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Gordon: Debate the decision, but Haney did not rob Lomachenko

Updated May 22, 2023 - 11:45 am

Did Devin Haney do enough to beat Vasiliy Lomachenko on Saturday night to retain his undisputed lightweight championship at the MGM Grand Garden?

Definitely debatable.

Was Lomachenko “robbed,” as manager Egis Klimas implied afterward?

Absolutely not.

To suggest that Lomachenko was robbed implies that his victory was obvious — and that he dominated a fight that featured far too many back-and-forths for any obvious conclusion to emerge.

The judges scoring ringside ruled a 116-112, 115-113, 115-113 victory for Haney (30-0 15 knockouts), a 24-year-old Las Vegan from the Bay Area, who indeed was wrongfully awarded the 10th round on the 116-112 scorecard submitted by veteran judge Dave Moretti.

Had Moretti rightfully scored the 10th round for Lomachenko, though, the result wouldn’t have differed.

Had Lomachenko (17-3, 11 KOs) not admittedly relaxed in the 12th round, maybe it would have.

“I understand going into the 12th round, I understand maybe I need to (use) a little bit (of) defense. ‘I can give him this round. I don’t need to win this round,’” Lomachenko, a 35-year-old Ukrainian, said during the post-fight press conference.

All three judges scored the 12th round for Haney.

“I don’t know,” Lomachenko said. “Maybe I don’t understand boxing.”

Too close to call

Punch stats aren’t everything, and they can’t always quantify exactly what happens in the boxing ring. But what CompuBox concluded Saturday night reflects exactly how close the fight actually was.

Both fighters brought their very best during 12 rounds of the sweetest science. Haney used an educated jab and refined body attack that halted Lomachenko as he attempted to work his way inside … until Lomachenko properly configured the rightful range, utilizing feints, fast hands and footwork to unload heavy combinations in the final rounds.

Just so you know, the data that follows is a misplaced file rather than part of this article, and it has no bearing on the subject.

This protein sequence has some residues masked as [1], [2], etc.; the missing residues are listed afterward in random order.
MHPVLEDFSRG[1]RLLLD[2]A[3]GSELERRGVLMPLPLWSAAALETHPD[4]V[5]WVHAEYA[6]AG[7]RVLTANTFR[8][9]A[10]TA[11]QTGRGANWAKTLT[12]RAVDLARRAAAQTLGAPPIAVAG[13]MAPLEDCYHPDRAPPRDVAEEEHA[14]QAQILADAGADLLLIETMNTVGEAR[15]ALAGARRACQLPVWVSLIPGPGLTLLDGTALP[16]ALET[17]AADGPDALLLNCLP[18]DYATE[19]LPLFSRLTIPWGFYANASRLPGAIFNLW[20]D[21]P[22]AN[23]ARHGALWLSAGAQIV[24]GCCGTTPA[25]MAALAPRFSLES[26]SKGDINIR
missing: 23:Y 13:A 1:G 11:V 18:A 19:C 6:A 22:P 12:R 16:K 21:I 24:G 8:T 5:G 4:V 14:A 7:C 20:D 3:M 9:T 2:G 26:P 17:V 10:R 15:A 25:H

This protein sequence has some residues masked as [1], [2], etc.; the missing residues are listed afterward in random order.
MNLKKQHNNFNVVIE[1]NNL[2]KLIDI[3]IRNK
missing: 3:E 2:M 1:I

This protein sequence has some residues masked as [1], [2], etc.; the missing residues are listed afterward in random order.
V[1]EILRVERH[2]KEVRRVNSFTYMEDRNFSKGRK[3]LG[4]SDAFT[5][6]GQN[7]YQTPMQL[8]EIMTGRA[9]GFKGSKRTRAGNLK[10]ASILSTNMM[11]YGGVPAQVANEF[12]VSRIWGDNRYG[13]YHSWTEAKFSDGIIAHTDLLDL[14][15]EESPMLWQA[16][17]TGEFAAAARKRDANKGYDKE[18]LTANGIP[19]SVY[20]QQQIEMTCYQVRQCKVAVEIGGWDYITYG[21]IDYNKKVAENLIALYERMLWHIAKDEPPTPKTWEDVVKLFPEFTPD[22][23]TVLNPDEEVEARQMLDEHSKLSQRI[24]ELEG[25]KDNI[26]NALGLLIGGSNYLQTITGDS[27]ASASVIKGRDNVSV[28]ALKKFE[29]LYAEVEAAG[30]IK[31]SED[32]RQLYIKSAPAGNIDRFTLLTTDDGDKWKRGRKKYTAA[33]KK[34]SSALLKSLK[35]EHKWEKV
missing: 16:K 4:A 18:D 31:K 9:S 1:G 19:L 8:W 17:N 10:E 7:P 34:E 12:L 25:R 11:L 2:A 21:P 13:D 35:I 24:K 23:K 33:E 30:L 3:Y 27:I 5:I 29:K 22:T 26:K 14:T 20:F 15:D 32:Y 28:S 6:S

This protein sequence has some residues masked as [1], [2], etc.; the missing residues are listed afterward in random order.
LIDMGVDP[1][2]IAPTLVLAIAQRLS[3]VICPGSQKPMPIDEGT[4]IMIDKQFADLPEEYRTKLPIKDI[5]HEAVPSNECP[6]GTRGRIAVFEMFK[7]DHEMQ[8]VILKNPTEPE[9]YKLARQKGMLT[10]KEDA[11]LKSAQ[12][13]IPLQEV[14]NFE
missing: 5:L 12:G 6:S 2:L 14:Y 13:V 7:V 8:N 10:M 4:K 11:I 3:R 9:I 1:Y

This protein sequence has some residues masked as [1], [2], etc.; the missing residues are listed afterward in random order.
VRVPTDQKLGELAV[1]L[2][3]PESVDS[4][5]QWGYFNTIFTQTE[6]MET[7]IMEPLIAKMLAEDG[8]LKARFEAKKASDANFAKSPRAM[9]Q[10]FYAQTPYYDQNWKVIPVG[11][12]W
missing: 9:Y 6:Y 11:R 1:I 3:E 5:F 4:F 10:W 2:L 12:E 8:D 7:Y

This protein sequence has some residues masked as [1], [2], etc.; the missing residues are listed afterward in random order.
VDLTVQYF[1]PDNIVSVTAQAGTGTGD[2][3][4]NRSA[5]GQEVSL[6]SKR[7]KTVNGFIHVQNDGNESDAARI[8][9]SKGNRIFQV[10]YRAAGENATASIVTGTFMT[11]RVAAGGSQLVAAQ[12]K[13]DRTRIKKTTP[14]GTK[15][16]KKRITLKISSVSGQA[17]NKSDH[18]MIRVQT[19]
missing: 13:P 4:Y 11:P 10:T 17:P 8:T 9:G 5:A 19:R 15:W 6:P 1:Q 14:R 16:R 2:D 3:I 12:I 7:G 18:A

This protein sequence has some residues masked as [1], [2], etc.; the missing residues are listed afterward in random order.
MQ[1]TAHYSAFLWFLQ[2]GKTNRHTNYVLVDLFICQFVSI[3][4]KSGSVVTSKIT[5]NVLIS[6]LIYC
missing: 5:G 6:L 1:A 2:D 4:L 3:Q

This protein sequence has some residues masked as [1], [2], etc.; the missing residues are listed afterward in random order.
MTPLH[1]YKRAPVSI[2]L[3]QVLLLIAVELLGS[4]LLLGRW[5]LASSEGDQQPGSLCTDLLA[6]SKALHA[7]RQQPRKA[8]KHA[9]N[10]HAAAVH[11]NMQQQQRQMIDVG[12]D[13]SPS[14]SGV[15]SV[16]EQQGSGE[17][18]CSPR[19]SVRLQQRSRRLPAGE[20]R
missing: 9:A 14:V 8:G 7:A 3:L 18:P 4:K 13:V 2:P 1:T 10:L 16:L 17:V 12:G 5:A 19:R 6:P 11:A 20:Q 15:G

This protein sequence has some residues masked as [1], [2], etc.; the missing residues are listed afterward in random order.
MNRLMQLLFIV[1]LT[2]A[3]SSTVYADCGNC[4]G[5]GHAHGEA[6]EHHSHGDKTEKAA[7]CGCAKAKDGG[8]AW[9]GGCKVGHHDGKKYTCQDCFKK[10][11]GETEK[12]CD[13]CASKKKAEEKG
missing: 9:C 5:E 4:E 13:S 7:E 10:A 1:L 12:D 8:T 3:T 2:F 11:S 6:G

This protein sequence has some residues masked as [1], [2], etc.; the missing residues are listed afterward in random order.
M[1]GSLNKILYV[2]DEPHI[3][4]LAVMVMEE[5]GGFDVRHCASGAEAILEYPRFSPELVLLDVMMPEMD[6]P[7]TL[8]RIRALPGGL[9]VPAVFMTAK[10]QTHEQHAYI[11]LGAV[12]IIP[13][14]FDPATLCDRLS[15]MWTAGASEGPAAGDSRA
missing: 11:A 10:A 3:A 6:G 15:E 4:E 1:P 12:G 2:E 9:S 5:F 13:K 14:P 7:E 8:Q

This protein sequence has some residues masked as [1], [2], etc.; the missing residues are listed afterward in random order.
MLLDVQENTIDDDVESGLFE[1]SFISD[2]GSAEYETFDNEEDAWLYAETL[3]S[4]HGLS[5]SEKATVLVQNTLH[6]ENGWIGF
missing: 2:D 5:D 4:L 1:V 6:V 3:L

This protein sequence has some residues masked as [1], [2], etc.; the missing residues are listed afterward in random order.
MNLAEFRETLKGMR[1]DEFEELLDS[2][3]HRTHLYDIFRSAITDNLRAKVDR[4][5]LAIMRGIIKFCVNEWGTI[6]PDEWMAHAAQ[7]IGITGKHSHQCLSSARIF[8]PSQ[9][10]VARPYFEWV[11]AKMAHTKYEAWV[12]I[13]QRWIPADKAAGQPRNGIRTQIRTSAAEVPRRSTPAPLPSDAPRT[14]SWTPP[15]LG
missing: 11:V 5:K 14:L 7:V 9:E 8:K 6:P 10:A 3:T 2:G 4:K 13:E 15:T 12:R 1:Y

Haney landed more punches than Lomachenko in five of the rounds, while Lomachenko landed more than Haney in five others.

In the other two, they landed an equal amount.

Lomachenko had a 124-110 edge in connections, but Haney was more accurate, landing 27.2 percent of his total punches compared to 22 percent for Lomachenko — and 41.5 percent of his power punches compared to Lomachenko’s 30.3 percent.

Haney landed 50 body shots compared to nine for Lomachenko.

“The body work is what won me the fight tonight. I knew I had to invest in the body,” Haney said in the post-fight press conference. “I stuck to the game plan, I was breaking him down. I feel like he was fighting in spurts.”

That Lomachenko was, though he won the 10th and 11th rounds far more impressively than any round Haney was awarded.

But those two were the only rounds he won by a wide margin, and the momentum they created cannot be retroactively assigned to earlier rounds that were hotly contested and far harder to score.

Forgotten during the finish was the way the fight started — with Haney utilizing his length and hand speed to keep Lomachenko at bay.

A score of 115-113 for either fighter would have sufficed, as would have a 114-114 draw.

Good luck finding eight or nine rounds for either fighter, and with them the robbery that Klimas is alleging.

‘Say what they want’

“How much more do you guys want me to prove?” Haney asked, rhetorically.

Seemingly plenty, based on the sellout crowd that bitterly booed the decision.

Fights with Gervonta Davis and Shakur Stevenson would surely sell — as would a rematch with Lomachenko, who proved elite despite the disputable decision that Haney didn’t hesitate to gleefuly accept.

“At the end of the day, the people can say what they want to say, and the judges had a unanimous decision,” Haney said. “Each judge was on the same page when it came to the decision.”

Debate everything but this: It wasn’t a robbery.

Contact Sam Gordon at sgordon@reviewjournal.com. Follow @BySamGordon on Twitter.

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